My dragon is not large in size (around the size of a house cat), flightless, and doesn't shoot fire from its mouth, much like in popular culture, but it shoots from its rear. I think it's much safer that it shoots from its butt than from its mouth.

Something like this:

enter image description here

This dragon doesn't use gas (which is kind of impossible to store), but uses liquid instead.

It's a mix between a skunk (can shoot at its attackers accurately and is able to squirt 5-6 times) and a bombadier beetle (which uses two compounds). It only uses this when threatened.

It has 2 type of glands: one stores a flammable oil (which every organism has, I would say something like the spiny-tailed gecko shoots) and the other stores a pyrophoric organic fluid (ignites in air on contact). Something like this video.

So my question is:

  • Can this be biologically plausible?
  • If so, what type of pyrophoric organic liquid can my dragon be able to store and synthesize (i.e. it can create this pyrophoric liquid and store it without it reacting with oxygen)?
  • What about what about Triethylaluminium or Diethylzinc, can it can able to store or synthesize them?

I'm looking for a simple answer: either "no, it's not possible to store a pyrophoric liquid", or "yes, this is the compound it can store".

  • 3
    $\begingroup$ This is biologically possible. These beetles do it. en.wikipedia.org/wiki/Bombardier_beetle $\endgroup$ – Futoque Oct 5 at 15:33
  • 2
    $\begingroup$ The nine-year-old child in me thinks this is coooooool. I agree with him. $\endgroup$ – user535733 Oct 5 at 16:40
  • 8
    $\begingroup$ For the Science Only crowd, this is quite probably the ONE AND ONLY PLAUSIBLE DRAGON QUERY EVER in this forum's history. You've got ambient air (O2); you've got a combustible (methane); all you need is a spark! (Actually, abdominal gas bladders could store a fair amount of gas.) $\endgroup$ – elemtilas Oct 5 at 17:44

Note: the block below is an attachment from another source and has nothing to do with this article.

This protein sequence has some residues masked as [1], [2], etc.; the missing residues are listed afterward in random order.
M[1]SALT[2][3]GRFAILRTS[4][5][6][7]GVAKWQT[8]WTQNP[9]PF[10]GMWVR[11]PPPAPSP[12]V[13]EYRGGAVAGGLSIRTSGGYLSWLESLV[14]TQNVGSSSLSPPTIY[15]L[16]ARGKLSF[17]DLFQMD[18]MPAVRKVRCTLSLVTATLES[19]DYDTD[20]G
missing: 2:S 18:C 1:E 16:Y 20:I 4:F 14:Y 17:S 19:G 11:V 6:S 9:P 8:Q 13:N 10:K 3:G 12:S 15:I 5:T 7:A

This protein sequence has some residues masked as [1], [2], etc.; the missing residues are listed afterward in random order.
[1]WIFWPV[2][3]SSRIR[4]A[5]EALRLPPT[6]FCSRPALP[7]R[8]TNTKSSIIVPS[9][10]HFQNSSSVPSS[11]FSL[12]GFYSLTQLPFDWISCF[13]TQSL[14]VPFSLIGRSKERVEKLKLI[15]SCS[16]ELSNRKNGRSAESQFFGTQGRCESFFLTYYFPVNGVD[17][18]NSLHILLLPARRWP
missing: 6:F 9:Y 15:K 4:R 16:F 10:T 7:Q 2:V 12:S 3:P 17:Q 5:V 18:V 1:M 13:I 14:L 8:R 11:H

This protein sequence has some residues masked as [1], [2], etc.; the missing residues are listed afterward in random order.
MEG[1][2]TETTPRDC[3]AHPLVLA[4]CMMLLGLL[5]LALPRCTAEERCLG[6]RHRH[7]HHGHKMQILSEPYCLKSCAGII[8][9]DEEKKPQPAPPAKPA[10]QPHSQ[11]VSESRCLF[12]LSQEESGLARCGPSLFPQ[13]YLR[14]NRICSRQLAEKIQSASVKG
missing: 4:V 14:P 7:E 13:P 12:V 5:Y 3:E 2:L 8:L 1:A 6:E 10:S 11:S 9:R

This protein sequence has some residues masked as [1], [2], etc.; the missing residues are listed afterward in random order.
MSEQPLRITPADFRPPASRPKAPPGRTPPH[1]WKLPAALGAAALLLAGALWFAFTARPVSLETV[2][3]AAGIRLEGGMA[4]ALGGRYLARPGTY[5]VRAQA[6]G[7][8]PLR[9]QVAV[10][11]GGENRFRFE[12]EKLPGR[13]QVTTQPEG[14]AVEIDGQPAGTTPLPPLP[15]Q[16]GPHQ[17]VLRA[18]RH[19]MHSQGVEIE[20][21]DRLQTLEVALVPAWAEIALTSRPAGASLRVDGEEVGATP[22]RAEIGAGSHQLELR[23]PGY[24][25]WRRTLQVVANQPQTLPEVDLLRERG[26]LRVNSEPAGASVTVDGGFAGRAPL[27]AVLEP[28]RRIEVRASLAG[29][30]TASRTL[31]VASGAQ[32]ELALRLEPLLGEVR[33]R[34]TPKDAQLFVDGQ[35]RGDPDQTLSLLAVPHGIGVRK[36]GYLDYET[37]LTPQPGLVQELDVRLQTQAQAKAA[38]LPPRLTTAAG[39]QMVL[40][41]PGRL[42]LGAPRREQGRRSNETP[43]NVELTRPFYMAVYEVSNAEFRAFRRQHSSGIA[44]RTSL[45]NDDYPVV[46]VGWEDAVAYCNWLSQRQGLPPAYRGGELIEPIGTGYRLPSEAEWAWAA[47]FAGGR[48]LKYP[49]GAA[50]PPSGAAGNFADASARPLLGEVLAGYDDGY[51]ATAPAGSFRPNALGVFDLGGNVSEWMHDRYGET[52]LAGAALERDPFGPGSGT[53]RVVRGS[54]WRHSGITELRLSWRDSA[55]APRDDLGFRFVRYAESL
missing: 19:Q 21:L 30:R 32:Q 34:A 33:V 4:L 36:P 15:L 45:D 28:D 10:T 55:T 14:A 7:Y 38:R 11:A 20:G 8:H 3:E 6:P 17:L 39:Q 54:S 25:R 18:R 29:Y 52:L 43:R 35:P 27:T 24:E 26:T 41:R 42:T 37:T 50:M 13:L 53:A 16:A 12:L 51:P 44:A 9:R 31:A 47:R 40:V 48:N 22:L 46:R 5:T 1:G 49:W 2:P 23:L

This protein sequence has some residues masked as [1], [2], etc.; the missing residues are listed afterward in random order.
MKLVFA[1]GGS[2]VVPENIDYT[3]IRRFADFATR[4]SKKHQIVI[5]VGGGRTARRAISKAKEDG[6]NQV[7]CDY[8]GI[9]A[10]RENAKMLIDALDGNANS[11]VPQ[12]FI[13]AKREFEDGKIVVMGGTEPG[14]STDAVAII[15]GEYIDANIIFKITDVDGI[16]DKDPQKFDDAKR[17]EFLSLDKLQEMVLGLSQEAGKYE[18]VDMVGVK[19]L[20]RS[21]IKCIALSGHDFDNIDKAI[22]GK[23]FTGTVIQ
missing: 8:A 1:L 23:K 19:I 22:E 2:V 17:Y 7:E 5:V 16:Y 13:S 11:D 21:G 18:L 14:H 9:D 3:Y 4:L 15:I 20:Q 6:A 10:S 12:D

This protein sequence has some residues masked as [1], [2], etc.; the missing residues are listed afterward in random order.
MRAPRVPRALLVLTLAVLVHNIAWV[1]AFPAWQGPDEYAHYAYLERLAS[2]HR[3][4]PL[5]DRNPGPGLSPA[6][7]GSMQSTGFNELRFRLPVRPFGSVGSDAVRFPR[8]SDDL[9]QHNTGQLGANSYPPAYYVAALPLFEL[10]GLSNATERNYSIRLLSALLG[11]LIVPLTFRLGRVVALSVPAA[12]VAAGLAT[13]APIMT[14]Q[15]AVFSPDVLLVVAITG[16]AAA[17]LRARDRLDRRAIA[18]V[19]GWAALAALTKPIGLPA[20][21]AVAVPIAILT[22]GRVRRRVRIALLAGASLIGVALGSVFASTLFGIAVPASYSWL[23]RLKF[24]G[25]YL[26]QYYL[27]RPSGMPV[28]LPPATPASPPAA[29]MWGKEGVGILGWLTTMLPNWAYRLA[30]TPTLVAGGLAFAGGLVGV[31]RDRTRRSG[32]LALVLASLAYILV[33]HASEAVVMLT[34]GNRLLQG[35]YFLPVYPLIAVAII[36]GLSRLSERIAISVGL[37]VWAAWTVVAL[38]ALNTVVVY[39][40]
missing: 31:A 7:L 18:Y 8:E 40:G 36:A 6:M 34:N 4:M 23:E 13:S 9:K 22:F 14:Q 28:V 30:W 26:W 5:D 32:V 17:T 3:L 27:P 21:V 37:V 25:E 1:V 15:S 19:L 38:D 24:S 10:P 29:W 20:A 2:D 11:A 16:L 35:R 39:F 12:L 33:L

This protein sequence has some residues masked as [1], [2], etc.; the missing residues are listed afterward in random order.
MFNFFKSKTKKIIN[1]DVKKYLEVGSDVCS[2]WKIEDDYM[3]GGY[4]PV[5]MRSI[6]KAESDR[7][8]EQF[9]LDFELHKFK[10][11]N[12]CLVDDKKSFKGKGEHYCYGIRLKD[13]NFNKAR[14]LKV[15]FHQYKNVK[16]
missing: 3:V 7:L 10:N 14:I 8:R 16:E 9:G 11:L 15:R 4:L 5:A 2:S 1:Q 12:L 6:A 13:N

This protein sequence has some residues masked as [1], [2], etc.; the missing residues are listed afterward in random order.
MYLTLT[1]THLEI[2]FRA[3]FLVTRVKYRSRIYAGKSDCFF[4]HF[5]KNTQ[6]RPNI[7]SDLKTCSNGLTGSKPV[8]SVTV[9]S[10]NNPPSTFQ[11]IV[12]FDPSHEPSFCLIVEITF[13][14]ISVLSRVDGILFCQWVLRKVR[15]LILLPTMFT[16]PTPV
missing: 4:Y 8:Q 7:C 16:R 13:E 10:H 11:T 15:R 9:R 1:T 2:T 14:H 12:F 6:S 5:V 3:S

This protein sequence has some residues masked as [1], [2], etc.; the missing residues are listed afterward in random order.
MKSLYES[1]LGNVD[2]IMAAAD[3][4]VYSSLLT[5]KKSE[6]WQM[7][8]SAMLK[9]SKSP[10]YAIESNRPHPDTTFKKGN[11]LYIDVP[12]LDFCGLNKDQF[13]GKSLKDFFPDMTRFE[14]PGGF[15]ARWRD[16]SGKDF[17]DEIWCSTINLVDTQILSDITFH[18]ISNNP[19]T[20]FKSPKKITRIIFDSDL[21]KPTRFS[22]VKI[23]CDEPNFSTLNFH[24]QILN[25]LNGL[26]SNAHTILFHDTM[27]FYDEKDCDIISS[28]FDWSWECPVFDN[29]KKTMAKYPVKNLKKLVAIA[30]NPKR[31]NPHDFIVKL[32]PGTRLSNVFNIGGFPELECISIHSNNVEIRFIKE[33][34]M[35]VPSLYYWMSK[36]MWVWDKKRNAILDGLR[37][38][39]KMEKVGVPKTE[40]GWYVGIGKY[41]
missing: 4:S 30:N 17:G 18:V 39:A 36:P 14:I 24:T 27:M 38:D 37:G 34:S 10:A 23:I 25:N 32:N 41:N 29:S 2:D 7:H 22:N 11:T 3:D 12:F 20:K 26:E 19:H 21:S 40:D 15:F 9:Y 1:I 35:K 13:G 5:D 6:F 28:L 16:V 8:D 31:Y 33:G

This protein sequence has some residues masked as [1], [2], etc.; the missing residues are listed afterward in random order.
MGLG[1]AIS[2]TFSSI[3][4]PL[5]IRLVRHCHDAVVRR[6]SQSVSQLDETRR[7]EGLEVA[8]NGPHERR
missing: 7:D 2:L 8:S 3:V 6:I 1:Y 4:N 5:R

• $\begingroup$ this is possible, but why would anyone want to do it $\endgroup$ – Topcode Oct 5 at 21:11
  • 4
    $\begingroup$ Well I had this curry once........ $\endgroup$ – Thorne Oct 5 at 23:22

The bombardier beetle is notorious for being able to spray aggressive chemicals on whoever happens to annoy it.

The spray is produced from a reaction between two chemical compounds, hydroquinone and hydrogen peroxide, which are stored in two reservoirs in the beetle's abdomen. When the aqueous solution of hydroquinones and hydrogen peroxide reaches the vestibule, catalysts facilitate the decomposition of the hydrogen peroxide and the oxidation of the hydroquinone. Heat from the reaction brings the mixture to near the boiling point of water and produces gas that drives the ejection. The damage caused can be fatal to attacking insects. Some bombardier beetles can direct the spray in a wide range of directions.

And for setting up a fire, you don't need a pyrophoric liquid. There are organisms which can produce electricity like the electric eel, thus if you can trigger a small spark while you are spraying your liquid, voila, you have your rear firing dragon.

Triggering a spark on short distances is less cumbersome than projecting it at longer distances.

| improve this answer | |
  • 2
    $\begingroup$ If it's spark ignited, combustion of the launched fluid would begin fairly close to the body. Unless this critter has a ceramic bunghole and the spray duration is really short, it is going to burn itself rather badly, one would think. A skunk only emits about 2-3 mL of spray per shot; this would have to do quite a bit better than that to do any appreciable damage. $\endgroup$ – GrumpyYoungMan Oct 5 at 23:20

Your Answer

By clicking “Post Your Answer”, you agree to our terms of service, privacy policy and cookie policy

Not the answer you're looking for? Browse other questions tagged or ask your own question.